I am keen to know more about his take on the individual tracks on the album, and my next question was about which tracks stand out the most, to him.
“Throwing Mountains because it’s such a high energy, high intensity song and we knew from very early on that we would be playing that song live.”
He exclaims: “That song just screams to be played live,” but adds, “it’s the old adage of ‘which one is your favourite child?’.”
That’s a fair assessment when you’ve put equal effort into every track on the record.
He added that when it comes to the Kansas back catalogue, he enjoys the ability to re-discover the older track as if they were new after re-listening to them. “Maybe I’m a bit fickle, but I change my favourite song every day,” he tells me with another chuckle.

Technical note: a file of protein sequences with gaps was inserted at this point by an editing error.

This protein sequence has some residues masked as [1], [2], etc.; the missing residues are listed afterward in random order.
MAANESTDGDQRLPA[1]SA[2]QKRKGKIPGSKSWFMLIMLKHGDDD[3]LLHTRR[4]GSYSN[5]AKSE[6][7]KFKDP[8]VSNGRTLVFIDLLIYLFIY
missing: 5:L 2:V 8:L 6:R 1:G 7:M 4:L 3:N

I also wanted to know if there were any tracks that were a challenge for him to record – listening to the album I was impressed by the vocal range on display, and it’s a performance that won’t be easy for any vocalist, no matter how long they’ve been working. Again, Ronnie’s honesty was good humoured and reflected the pride he put into the album.
“Right! No, not really, because Zak [Rizvi] wrote everything in my key which I really take a lot of pride in my range and my endurance, so there really was nothing that was too challenging.
“The challenging thing was to try stay in good voice while we were touring. Because when you’re touring, you never sleep. You never get the right amount of sleep, because you know you’re doing a show, you’re going back to the hotel and I’m not the kind of person that could just go back to the hotel room and fall asleep.”